Without transportation, everything else is out of reach. That’s why CJC leads the Transit Table, a coalition of advocacy organizations, providers, and other stakeholders working to reduce transportation barriers that affect vulnerable residents in Chicago and across Illinois.
We’re working with CTA, our members, and other advocates to reduce the costs and burdens of the Ventra fare system on area non-profits. Read the report here.
Together with workforce professionals, government agencies, and other advocates, we’re working to eliminate driver’s license suspension as a burdensome penalty on low-income and disadvantaged Illinoisans, often for non-moving violations. Read about our legislation here.
Through the Transit Table, we are working to advance our strategic goals of reducing systemic barriers to employment experienced by people of color and women, and ensuring a robust network of community-based service providers. For more info, contact Eric Halvorson.
A good job should lead somewhere. We’re working to make sure that job seekers with low basic skills can access demand-driven Career Pathways that offer integrated education and training, provide supportive services, and include paid work-based learning.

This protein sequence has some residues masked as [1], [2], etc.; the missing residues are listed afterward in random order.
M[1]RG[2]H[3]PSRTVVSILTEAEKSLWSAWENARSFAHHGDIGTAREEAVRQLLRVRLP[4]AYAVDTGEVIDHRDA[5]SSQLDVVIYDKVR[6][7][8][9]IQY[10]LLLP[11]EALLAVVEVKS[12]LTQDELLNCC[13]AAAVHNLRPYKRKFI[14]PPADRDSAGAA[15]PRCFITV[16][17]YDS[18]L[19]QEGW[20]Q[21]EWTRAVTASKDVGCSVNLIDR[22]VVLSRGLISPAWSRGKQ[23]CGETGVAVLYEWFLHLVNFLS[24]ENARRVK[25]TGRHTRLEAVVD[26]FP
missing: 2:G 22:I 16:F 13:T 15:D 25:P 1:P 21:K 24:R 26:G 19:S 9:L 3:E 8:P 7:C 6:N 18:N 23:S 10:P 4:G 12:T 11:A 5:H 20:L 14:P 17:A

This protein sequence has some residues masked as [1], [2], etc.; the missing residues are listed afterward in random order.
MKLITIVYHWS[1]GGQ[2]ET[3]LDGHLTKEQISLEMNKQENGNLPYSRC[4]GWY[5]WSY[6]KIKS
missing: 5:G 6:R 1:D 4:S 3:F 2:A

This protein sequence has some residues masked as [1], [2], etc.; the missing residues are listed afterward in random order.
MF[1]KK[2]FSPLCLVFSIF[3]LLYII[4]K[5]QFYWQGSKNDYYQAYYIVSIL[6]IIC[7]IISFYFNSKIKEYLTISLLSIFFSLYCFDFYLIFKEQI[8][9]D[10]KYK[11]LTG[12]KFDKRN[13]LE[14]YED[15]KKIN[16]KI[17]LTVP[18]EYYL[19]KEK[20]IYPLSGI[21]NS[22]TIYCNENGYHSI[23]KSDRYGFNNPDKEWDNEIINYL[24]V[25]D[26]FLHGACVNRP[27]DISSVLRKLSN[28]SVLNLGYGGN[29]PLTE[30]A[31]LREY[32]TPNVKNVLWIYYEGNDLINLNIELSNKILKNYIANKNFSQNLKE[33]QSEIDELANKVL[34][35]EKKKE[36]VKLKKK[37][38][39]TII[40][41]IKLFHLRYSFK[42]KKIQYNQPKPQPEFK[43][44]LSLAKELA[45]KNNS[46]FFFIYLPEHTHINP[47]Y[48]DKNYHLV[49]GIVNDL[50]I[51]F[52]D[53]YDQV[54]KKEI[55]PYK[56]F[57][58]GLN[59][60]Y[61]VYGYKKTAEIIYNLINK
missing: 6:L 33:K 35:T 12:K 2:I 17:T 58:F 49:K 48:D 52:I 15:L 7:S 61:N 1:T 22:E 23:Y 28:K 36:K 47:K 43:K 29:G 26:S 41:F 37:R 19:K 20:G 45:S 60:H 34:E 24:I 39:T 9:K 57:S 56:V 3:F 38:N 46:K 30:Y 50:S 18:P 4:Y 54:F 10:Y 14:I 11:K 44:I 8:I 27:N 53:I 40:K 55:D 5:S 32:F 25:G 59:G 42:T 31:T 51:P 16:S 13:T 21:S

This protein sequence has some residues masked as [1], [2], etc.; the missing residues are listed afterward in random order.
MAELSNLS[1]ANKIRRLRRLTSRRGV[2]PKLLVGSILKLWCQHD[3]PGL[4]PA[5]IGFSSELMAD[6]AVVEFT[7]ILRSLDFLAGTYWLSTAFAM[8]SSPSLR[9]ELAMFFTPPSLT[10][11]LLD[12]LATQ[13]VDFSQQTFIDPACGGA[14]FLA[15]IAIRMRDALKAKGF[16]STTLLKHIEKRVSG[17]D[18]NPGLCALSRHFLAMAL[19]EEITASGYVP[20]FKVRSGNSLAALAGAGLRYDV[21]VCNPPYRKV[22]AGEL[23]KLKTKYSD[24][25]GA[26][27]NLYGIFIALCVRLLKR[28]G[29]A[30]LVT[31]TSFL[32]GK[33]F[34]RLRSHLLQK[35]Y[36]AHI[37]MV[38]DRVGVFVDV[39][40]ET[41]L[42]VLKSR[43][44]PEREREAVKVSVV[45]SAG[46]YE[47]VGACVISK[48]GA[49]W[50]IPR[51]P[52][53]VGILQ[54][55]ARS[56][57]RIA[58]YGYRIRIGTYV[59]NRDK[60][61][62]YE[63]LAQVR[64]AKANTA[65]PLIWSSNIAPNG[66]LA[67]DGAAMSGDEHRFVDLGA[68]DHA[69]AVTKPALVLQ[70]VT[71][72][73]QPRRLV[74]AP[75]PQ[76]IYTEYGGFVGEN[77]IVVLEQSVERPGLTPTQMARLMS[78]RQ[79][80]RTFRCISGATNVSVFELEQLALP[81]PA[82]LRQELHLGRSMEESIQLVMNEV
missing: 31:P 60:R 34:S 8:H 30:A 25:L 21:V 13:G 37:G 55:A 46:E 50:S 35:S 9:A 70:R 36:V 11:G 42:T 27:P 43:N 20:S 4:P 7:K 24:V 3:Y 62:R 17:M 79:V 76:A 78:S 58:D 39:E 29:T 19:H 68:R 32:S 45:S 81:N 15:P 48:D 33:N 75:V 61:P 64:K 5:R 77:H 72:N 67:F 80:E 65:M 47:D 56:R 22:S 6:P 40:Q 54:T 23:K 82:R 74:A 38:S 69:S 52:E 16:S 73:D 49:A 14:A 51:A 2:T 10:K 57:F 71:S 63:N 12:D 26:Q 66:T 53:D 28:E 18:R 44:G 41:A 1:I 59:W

We are partnering with Women Employed and the Chicago Citywide Literacy Coalition to increase the use of the Career Foundations curriculum in adult education and workforce programs.
We advocate for the adoption of one statewide definition of “career pathways” in Illinois, in order to better align resources and ensure access.
See our work with the Pathways to Careers Network here.
If someone is homeless and wants to find work, employment services are a natural fit. But our homeless services and workforce services don’t align well. We are working to ensure better employment outcomes for people served by Chicago’s homeless-response system.
With Heartland Alliance, Inspiration Corporation, and Center for Changing Lives, we co-lead the Employment Task Force of the Chicago Continuum of Care.